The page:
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Extension > Healthy Bodies, Healthy Minds, Healthy Learners > To Plant a Garden is to Believe in Tomorrow

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On this blog, we share regular updates about the Healthy Bodies, Healthy Minds, Healthy Learners partnership between Extension's Children, Youth & Family Consortium and Bruce Vento Elementary School.

Thursday, March 10, 2016

To Plant a Garden is to Believe in Tomorrow

By: Judy Myers


Extension Educator & Co-facilitator for Healthy Bodies, Healthy Minds, Healthy Learners partnership with Bruce Vento Elementary School

Imagine a whole day devoted to schoolyard gardens. As a great champion for school and community gardens, Michelle Obama would have enjoyed seeing over 300 participants at the fourth annual Minnesota Schoolyard Coalition Conference at the University of Minnesota Landscape Arboretum.



Betti Wiggins, Executive Director, Detroit Public Schools’ Office of Nutrition described herself as “just a school cook.” Her keynote presentation certainly indicated she’s not “just anyone.” She has significantly changed the nutrition program in the Detroit school district where she’s taught food service workers the value of serving fresh foods from school gardens and a district school-run farm. She eliminated chocolate milk and French fries from school menus and introduced more fresh fruits and vegetables. Elementary students grow tomatoes, yellow squash, and peppers to make the “stop light salad” in their classrooms; high school students enjoy more variety at their salad bars.

Some of the afternoon breakout sessions included:
  • STEM in the garden
  • Winter gardening in Minnesota: Classrooms with a tower garden
  • Garden to cafeteria. 
I attended a breakout session about beekeeping and learned how some social studies teachers use bee hives as examples of living communities that share work and perform specific tasks. Another presenter talked about growing small fruit and attracting the right pollinators, highlighting strawberry and raspberry plants that work well in school settings. One session I found particularly interesting was about soil science. Two U of M soil science students talked about soil pollutants, soil testing, and building and maintaining healthy soil for school gardens. For more information about the day, visit 2016 Schoolyard Gardens Conference.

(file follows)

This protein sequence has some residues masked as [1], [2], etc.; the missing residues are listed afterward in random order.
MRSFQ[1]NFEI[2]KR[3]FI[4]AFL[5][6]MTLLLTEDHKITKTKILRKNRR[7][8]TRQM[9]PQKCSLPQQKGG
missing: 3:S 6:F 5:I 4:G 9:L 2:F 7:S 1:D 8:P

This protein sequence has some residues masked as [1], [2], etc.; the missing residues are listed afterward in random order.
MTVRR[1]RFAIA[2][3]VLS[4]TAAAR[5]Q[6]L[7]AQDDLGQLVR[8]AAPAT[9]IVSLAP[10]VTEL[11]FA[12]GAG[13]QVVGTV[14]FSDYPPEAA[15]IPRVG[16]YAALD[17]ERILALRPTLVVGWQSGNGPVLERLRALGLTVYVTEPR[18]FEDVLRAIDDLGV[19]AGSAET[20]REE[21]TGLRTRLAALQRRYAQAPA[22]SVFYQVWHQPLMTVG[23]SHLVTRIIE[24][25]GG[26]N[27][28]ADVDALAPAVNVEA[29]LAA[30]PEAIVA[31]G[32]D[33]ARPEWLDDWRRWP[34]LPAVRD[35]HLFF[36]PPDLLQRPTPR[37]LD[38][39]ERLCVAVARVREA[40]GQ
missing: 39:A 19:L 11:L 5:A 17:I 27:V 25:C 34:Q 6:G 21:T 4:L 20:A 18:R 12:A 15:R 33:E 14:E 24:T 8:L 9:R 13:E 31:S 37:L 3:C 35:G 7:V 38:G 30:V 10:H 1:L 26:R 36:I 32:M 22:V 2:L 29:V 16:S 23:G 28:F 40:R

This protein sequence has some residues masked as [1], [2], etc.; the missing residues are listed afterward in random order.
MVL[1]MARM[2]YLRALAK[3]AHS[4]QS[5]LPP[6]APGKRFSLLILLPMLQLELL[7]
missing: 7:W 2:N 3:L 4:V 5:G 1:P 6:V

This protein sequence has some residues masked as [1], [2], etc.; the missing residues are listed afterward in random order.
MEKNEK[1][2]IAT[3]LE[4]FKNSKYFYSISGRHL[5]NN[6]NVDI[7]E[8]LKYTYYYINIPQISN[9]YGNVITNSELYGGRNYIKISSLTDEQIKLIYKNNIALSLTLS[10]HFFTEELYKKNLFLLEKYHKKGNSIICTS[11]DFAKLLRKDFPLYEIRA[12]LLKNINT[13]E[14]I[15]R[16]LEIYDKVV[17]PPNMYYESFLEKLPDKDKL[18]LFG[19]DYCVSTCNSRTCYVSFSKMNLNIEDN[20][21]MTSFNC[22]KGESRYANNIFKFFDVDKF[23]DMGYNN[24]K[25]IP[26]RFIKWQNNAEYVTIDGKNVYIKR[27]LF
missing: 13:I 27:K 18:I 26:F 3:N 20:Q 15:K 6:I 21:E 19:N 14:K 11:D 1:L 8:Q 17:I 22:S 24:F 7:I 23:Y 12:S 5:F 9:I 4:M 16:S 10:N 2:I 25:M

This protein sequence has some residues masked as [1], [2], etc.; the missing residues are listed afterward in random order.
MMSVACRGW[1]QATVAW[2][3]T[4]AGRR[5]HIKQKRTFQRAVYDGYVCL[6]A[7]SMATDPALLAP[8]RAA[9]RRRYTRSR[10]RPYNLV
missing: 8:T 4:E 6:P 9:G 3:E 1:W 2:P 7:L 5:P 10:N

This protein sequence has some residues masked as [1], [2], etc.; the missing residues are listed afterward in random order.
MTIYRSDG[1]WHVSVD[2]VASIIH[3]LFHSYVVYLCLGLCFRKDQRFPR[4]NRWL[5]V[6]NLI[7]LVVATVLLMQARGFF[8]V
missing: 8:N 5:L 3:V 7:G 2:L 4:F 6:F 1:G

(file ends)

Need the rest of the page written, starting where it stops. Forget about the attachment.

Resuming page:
Be sure to put this on your calendar for next year — the Landscape Arboretum posts announcements about this event every spring. With hundreds attending each year, this may indicate that more schools are discovering the benefits of growing their own gardens — they’re great therapeutic and learning spaces!

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Healthy Minds, Healthy Bodies, Healthy Learners is an ongoing partnership between the Extension Children, Youth, and Family Consortium and the Bruce Vento Elementary School. Together, along with many other partners, we are developing engaging learning environments that promote student learning and wellness.

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